Large Language Models (LLM), such as GPT-4, have taken over the tech sector at a breakneck speed. While this technology has enormous potential, it also creates a new attack surface that security organizations will have to protect. This new attack surface is already exposed in most organizations and therefore, this blog will help mitigate these incidents through:
· Identifying risk in the following categories: trust & safety, data privacy, third-party risk, and supply chain risk.
· Proposing risk mitigation strategies that security teams can employ.
1. Trust and Safety Risk
Numerous stories have been written about positive and negative outputs of text-based language models. Accelerated software development, summarization of long-form text, and question-answering are hailed as breakthroughs that will enhance human productivity. Unfortunately, fake citations, buggy code, and misstated facts are also common.
RISK: Embedding or providing access to LLM capabilities can produce responses misaligned with an organization’s values. Common examples of this include:
· Instructions on how to harm one self or others
· Information that may enable an individual to bypass organizations’ security controls
· Hate speech targeting specific groups or individuals
IMPACT: Potential legal liability and damaging brand reputation.
MITIGATION: Prompt inspection: An organization can invest in tools either native to the AI platform or placed in line with generative AI tools that will inspect user prompts and block input types that may lead to undesired outputs. Several vendors have emerged to provide this capability, including:
2. Data Privacy
LLM models rely on extensive datasets as input for their training process. Models are continuously fine-tuned through reinforcement learning where new data samples are added to further influence how a model responds to specific prompts.
RISK: Company data uploaded to LLM services could become a part of the training data set, which could cause the LLM to expose sensitive company information to external parties.
IMPACT: A major tech company reported private company information was compromised when ChatGPT reproduced company data when prompted.
MITIGATION: Remote Browser Isolation technology can allow an organization to limit access to generative AI services by limiting activities such as file uploads and copy and paste to popular AI services. Many RBI vendors exist, including Island, Ericom, Red Access, and Skyhigh.
3. Third-Party Risk
Practically every technology company is moving fast to answer questions around AI strategy and risk mitigation techniques. One of these such questions revolves around the fact that existing data processing agreements may not have included language around consumer data processing by third-party AI providers.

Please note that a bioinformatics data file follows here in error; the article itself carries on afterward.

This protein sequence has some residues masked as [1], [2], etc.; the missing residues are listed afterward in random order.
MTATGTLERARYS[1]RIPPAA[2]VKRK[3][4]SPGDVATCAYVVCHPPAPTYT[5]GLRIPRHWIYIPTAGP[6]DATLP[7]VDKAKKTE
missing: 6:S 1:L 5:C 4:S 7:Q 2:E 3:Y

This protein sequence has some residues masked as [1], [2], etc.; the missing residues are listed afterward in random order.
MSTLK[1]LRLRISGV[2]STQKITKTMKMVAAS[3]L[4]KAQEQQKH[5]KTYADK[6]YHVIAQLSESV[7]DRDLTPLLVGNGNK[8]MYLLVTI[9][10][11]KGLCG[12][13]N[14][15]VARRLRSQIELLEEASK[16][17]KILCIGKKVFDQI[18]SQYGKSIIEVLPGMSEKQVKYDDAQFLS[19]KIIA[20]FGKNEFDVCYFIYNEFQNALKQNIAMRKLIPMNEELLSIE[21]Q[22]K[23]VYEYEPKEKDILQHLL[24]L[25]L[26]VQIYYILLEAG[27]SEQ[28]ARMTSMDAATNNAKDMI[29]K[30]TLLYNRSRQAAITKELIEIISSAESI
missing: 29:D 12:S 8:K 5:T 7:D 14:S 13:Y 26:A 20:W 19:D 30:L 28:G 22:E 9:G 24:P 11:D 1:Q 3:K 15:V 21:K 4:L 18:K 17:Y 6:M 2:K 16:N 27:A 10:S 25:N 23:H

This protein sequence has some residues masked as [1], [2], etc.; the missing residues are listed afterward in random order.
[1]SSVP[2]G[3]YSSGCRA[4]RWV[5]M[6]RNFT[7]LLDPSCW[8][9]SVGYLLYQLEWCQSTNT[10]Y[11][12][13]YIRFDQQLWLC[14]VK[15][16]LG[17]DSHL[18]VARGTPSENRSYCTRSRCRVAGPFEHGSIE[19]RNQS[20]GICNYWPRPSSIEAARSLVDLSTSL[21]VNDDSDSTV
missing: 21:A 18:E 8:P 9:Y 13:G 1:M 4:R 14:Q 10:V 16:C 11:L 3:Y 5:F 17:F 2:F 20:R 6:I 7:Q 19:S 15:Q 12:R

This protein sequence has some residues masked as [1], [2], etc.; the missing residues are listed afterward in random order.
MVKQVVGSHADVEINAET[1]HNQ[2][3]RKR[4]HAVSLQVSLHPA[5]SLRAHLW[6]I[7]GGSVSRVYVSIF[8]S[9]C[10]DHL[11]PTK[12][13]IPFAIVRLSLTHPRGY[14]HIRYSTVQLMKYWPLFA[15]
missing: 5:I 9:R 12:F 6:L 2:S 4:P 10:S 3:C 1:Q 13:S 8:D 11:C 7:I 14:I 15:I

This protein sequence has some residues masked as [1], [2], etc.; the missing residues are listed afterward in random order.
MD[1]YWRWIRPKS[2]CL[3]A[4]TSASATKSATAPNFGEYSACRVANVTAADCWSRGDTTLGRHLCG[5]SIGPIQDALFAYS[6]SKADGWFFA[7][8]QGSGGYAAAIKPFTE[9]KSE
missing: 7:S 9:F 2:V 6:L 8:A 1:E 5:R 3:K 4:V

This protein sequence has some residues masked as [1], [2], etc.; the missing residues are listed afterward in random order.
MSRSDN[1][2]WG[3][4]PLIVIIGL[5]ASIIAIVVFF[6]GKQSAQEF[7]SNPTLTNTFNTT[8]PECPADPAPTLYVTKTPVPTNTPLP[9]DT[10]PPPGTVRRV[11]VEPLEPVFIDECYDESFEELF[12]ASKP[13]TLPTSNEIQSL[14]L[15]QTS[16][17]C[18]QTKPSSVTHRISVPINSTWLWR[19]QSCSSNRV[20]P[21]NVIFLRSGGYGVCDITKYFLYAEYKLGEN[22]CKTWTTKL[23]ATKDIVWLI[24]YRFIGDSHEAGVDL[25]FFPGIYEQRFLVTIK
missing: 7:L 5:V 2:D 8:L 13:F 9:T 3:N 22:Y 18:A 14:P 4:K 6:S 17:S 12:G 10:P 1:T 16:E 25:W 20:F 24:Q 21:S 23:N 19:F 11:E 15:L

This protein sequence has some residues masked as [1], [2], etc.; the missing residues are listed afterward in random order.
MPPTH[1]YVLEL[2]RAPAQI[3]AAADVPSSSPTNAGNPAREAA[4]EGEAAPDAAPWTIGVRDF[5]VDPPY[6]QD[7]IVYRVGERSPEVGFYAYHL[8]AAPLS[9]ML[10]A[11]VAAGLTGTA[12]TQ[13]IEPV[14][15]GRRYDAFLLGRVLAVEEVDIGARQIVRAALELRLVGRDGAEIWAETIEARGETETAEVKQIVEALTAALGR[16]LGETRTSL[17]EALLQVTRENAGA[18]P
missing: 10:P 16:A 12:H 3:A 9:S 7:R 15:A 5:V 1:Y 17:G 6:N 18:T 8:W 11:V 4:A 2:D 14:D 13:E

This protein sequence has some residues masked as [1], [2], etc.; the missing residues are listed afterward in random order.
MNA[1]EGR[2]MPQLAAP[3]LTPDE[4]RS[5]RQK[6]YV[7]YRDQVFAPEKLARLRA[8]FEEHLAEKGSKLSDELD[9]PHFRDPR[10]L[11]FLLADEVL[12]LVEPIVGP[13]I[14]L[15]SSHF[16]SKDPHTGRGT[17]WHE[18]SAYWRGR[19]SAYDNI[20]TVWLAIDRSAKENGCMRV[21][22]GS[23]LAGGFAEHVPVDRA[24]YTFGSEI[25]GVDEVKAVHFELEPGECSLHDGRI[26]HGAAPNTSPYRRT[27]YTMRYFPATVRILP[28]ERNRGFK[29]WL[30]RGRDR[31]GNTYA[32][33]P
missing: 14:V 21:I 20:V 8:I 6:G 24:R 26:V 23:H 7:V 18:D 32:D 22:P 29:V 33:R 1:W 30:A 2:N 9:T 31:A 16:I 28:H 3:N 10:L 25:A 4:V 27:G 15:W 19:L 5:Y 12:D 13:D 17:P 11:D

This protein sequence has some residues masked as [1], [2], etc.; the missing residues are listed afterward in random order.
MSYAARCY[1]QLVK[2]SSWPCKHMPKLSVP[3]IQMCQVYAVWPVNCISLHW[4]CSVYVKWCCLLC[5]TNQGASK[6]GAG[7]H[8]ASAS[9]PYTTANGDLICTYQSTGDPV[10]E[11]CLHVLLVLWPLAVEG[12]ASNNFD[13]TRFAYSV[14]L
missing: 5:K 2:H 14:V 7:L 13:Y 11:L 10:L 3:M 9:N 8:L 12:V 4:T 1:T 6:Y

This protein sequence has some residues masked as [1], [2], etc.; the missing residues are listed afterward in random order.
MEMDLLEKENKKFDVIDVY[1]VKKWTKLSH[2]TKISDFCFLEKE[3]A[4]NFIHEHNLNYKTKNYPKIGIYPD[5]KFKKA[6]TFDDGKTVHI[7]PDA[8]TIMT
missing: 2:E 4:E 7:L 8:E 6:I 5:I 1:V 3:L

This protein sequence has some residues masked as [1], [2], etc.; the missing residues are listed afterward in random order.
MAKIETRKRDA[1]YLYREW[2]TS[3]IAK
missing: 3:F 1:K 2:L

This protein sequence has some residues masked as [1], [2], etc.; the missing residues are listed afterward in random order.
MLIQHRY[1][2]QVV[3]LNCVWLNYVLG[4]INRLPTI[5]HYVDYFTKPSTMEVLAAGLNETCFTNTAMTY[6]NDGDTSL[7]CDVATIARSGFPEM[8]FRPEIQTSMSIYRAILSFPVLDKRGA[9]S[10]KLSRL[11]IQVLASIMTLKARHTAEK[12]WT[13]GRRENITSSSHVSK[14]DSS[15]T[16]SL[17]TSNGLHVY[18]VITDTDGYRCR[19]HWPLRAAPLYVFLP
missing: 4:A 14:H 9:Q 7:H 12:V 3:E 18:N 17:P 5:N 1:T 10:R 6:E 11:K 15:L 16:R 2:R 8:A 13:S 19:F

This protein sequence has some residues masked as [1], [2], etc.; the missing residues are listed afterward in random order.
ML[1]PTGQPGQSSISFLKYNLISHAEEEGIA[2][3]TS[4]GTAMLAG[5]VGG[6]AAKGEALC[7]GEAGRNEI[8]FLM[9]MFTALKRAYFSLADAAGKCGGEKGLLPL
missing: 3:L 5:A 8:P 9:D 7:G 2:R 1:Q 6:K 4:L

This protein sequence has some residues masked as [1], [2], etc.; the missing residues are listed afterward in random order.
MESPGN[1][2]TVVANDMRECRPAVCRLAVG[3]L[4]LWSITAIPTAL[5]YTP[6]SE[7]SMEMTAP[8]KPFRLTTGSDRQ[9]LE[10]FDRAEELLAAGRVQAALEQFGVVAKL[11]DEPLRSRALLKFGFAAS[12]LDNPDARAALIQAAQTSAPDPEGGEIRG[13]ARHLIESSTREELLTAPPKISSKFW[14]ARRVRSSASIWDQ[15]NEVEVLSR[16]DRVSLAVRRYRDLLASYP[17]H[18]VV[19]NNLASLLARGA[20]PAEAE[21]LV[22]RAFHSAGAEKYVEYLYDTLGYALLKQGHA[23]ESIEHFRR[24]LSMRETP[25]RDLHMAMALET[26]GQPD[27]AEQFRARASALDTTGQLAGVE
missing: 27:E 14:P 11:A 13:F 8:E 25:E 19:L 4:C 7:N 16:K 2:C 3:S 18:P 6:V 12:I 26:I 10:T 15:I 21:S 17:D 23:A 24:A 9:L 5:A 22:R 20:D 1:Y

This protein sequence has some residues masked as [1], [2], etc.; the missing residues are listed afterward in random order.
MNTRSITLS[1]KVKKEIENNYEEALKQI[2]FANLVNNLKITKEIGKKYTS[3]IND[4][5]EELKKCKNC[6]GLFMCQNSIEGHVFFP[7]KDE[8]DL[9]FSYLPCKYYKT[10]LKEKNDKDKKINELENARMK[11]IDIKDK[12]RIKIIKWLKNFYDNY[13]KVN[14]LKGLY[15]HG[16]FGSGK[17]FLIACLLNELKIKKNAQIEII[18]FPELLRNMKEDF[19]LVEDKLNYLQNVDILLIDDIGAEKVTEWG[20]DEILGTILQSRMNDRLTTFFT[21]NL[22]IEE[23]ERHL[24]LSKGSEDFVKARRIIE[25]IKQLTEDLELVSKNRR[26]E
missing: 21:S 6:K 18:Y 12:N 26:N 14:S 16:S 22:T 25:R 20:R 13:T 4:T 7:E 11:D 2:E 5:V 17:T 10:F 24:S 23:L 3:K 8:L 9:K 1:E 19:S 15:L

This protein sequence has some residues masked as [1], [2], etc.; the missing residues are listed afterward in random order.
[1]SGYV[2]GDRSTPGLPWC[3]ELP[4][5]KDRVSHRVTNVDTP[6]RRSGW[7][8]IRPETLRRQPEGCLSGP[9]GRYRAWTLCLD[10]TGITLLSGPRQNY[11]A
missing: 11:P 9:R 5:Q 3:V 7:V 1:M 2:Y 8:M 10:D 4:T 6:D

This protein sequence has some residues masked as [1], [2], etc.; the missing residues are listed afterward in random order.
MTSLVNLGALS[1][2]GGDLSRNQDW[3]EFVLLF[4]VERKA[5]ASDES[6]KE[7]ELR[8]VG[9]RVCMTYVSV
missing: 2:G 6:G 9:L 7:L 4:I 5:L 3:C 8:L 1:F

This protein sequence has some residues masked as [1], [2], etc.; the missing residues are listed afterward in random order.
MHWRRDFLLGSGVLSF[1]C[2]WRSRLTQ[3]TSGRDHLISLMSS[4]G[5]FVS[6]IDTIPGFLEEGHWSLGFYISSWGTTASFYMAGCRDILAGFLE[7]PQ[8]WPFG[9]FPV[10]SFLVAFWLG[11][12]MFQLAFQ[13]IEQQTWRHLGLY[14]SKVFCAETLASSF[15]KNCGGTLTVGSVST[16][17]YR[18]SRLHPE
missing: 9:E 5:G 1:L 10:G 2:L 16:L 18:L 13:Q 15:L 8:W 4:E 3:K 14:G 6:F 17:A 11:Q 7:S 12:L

RISK: Terms of service of many existing service providers are being updated to allow those products the right to incorporate AI capabilities via third-party data processors.
IMPACT: During a live presentation of this material, a case study was shared where an organization only became aware of new AI capability when on an unrelated service call with a vendor. This activity is not covered by their existing services agreement.
MITIGATION: Assume your existing technology services are adding AI capabilities. It’s prudent to closely monitor the changing terms of service for providers that process sensitive or protected company data.
4. Supply Chain Risk
It’s estimated that over 80% of all generative AI solutions will leverage pre-trained models. The data used to train these models is now a component of an organization’s supply chain because manipulation of the data used to train these models will impact the model’s behavior for end users.
RISK: An attacker inserts malicious data into the training process of a model provided via an AI service or published on a service such as HuggingFace. This causes a codeless vulnerability in an application that uses this pre-trained AI, which the attacker can later exploit.
IMPACT: An analog to intentional model manipulation is unintended drift. This is where an AI model substantially declines in its ability to perform a task. The figure below shows the changeover time of two models’ ability to answer a question.
MITIGATION: This is the most challenging risk to mitigate because you typically won’t have any visibility into the training data or reinforcement learning process. The best practice may be to leverage only models from trusted vendors and limit user access to open-source AI models on services such as HuggingFace.
This blog is derived from a talk given at a recent ISSA event, titled: A cyber leaders guide to LLM security.